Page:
The topics covered are diverse, keeping the three pillars: governance, life skills and basic computer literacy in mind. These include hardware and software components of a computer, use of digital devices in daily life/village development, introduction to village governance institutions, Right To Education (RTE), School Management Committees (SMCs), VHSNC (Village Health, Sanitation and Nutrition Committee) , Swachh Bharat Mission (SBM), introduction to MS Office, nuances and usage of the internet, using internet for availing various benefits, social media with emphasis on certain apps related to government schemes, online shopping, and many more.

Deepak Verma is a class XI student of Kalsada village, Alwar. Never having attended an IT class before, he now gushes out a list of technical terms pertaining to the world of computers, governance and life skills. Whether the subject pertains to midday meals, SMCs, construction of toilets, health and nutrition, gram panchayats, writing e-mails, checking government schemes on the internet, Deepak emulates confidence. This positive attitude will surely be beneficial not only for this child but also for all those who come in contact with him.

“I remember being fascinated by the idea of learning computers, but in our village there were no such facilities. Then I got to know about the free digital literacy classes being organized by the foundation, within the premises of an existing government school. I enrolled myself quickly, as not only was this a safe route for me to attend classes, but also a unique amalgamation of three important subjects like life skills, governance and computer skills – all under the transforming lives campaign. Imagine my delight when I sent my first e-mail. It was an exciting feeling. I can now work confidently with MS Office, paint brush, notepad etc. and also change the wall paper, date and time on my desktop. I feel this learning has made me more confident. I can speak eloquently about subjects, unknown to me earlier,” says Lakshmi Kumari, Sohanpur Village, Alwar.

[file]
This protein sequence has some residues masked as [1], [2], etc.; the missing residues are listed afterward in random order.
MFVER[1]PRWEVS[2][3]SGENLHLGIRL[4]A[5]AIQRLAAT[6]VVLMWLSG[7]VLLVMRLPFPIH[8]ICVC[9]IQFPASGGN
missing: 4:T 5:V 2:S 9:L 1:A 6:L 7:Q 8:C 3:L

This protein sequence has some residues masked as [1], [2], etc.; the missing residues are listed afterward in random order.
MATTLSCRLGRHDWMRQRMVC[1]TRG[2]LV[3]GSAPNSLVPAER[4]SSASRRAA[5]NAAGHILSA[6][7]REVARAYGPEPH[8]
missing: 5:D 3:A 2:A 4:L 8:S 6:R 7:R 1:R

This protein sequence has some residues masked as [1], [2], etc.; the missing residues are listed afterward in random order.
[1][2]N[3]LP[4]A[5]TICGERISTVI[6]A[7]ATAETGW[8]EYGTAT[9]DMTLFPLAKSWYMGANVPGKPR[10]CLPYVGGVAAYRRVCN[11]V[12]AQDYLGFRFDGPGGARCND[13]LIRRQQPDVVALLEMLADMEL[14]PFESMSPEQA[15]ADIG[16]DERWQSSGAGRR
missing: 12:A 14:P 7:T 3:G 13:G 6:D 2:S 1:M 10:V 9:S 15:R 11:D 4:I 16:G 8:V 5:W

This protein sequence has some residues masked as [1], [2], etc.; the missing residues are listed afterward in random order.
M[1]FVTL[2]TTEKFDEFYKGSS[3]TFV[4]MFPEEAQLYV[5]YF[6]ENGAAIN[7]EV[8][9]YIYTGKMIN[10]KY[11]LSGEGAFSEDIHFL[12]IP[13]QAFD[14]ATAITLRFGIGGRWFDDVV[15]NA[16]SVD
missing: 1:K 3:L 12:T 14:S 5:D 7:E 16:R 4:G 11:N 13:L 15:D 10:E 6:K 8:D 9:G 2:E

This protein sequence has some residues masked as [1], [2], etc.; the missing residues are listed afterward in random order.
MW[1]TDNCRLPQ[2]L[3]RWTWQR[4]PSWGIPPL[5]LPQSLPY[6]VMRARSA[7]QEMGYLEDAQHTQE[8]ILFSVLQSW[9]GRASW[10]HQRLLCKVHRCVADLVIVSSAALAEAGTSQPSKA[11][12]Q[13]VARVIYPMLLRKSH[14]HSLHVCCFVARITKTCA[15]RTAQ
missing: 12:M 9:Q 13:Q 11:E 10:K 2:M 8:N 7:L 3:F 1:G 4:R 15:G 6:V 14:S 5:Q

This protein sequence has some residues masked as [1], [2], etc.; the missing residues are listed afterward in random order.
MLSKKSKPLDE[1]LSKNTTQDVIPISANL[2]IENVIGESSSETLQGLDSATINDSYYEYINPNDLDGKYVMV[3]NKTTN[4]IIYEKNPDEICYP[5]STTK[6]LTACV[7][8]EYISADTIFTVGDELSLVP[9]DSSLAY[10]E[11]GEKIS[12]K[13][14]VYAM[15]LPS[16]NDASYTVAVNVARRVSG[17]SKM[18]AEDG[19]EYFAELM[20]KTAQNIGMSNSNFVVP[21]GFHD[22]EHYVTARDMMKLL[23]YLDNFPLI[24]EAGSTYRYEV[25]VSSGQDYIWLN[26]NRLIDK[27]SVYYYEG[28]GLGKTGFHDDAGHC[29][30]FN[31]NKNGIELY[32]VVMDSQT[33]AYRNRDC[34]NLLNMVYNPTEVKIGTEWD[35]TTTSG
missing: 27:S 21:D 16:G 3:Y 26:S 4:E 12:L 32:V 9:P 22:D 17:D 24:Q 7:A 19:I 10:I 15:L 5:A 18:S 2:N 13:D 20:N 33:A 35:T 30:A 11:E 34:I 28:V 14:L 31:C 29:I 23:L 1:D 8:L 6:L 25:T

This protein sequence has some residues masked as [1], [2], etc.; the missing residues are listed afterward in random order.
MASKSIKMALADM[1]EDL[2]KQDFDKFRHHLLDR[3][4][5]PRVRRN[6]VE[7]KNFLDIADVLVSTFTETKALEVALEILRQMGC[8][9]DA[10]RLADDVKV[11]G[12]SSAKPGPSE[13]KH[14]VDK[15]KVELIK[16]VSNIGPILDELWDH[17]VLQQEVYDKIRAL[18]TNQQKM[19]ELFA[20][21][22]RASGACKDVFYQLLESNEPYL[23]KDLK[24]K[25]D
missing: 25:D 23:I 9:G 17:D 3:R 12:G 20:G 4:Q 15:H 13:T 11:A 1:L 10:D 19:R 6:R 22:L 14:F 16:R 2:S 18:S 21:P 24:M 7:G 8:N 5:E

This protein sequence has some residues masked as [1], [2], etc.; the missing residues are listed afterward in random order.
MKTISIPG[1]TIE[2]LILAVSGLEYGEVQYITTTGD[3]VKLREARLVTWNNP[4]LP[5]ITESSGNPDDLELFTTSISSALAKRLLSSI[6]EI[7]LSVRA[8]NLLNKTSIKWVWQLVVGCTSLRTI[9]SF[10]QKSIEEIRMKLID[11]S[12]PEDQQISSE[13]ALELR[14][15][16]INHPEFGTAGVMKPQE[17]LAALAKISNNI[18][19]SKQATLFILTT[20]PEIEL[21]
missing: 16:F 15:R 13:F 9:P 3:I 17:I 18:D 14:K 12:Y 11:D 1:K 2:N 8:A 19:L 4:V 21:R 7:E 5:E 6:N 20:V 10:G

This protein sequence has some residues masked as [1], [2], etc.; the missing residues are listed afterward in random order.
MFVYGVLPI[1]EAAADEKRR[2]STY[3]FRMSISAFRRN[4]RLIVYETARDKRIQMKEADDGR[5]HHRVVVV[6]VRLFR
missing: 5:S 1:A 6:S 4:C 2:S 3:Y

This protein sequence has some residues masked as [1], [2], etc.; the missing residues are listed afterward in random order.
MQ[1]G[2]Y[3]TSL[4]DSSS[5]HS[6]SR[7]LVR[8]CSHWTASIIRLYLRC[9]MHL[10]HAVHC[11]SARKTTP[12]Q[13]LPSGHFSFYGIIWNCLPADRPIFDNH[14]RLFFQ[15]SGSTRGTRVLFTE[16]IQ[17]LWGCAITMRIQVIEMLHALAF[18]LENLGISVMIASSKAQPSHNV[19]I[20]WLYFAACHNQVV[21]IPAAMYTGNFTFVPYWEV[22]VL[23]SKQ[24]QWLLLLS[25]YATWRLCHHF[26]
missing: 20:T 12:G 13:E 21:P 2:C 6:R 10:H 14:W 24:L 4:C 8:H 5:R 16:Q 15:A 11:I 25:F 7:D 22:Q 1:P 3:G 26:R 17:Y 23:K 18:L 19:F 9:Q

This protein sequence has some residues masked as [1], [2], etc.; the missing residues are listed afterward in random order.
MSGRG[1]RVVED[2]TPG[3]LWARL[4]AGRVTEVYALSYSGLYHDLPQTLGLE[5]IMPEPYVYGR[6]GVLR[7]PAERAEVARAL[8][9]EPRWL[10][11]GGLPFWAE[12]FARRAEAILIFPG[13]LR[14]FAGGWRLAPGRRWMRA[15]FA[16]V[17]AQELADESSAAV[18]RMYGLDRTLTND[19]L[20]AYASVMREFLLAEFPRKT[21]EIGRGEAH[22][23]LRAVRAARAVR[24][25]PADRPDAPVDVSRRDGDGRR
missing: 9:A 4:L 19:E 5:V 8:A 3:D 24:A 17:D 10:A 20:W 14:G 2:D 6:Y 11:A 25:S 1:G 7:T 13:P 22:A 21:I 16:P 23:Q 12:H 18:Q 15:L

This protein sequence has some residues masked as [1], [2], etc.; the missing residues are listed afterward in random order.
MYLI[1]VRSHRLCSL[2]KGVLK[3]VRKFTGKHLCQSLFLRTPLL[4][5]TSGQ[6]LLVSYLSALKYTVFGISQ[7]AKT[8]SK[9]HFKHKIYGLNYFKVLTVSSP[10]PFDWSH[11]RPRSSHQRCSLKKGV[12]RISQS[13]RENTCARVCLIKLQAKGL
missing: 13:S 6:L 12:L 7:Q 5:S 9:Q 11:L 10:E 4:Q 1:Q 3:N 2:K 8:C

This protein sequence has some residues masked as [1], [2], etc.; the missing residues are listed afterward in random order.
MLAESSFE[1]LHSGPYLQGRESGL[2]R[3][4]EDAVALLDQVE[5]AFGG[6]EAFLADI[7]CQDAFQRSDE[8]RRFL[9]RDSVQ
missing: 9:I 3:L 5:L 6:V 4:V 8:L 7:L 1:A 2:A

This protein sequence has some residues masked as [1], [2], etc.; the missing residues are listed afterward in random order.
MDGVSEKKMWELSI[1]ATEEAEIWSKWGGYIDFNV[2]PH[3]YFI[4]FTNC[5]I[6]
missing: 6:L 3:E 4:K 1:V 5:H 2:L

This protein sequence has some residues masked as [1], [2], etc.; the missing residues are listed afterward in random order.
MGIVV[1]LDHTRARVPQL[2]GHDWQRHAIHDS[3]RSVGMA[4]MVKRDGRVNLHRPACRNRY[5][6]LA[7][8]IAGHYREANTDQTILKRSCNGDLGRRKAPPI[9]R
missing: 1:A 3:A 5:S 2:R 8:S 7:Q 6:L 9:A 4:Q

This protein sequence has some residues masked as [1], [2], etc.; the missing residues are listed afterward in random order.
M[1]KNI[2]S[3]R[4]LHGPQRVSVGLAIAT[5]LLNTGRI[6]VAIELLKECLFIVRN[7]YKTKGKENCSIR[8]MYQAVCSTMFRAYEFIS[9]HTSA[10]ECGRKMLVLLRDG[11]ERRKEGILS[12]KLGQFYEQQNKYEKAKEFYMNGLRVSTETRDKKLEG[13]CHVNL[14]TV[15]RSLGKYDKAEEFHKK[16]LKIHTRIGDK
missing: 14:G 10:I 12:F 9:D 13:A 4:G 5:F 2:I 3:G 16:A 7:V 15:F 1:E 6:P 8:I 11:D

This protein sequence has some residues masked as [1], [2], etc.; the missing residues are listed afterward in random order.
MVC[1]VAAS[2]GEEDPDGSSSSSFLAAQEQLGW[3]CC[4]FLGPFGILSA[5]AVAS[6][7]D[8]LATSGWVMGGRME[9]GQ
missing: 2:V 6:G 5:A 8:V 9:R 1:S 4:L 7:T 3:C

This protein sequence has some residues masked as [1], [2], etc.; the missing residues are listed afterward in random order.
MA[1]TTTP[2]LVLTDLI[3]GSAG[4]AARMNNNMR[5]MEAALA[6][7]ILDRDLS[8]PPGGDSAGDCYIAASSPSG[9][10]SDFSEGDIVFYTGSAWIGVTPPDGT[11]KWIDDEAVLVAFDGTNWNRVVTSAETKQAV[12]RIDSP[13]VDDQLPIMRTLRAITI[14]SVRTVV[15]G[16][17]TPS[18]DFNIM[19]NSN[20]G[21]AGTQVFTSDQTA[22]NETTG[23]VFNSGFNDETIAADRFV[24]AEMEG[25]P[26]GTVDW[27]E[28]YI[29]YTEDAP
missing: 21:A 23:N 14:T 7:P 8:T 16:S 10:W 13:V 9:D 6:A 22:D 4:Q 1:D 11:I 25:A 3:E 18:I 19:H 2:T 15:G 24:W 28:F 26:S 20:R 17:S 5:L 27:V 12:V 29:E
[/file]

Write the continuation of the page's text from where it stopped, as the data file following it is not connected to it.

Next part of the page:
So, how has Subramaniam’s journey with this project been like? “I feel that through observing and, subsequently, delivering trainings, I have learnt a lot: life skills, government schemes, digital literacy aspects, interaction with people from different backgrounds, addressing different challenges, and so much more. Having said this, the impact on the students has been tremendous. It has led to a change in mind set: for example girls have stood-up for the perusal of their education, which I feel is a very important step towards development.”

The objective is to reach out to as many students as possible, not only with the aim of encouraging digital literacy, but also with the objective of enabling them to become the future decision makers of tomorrow through sheer empowerment enabled by awareness and participation.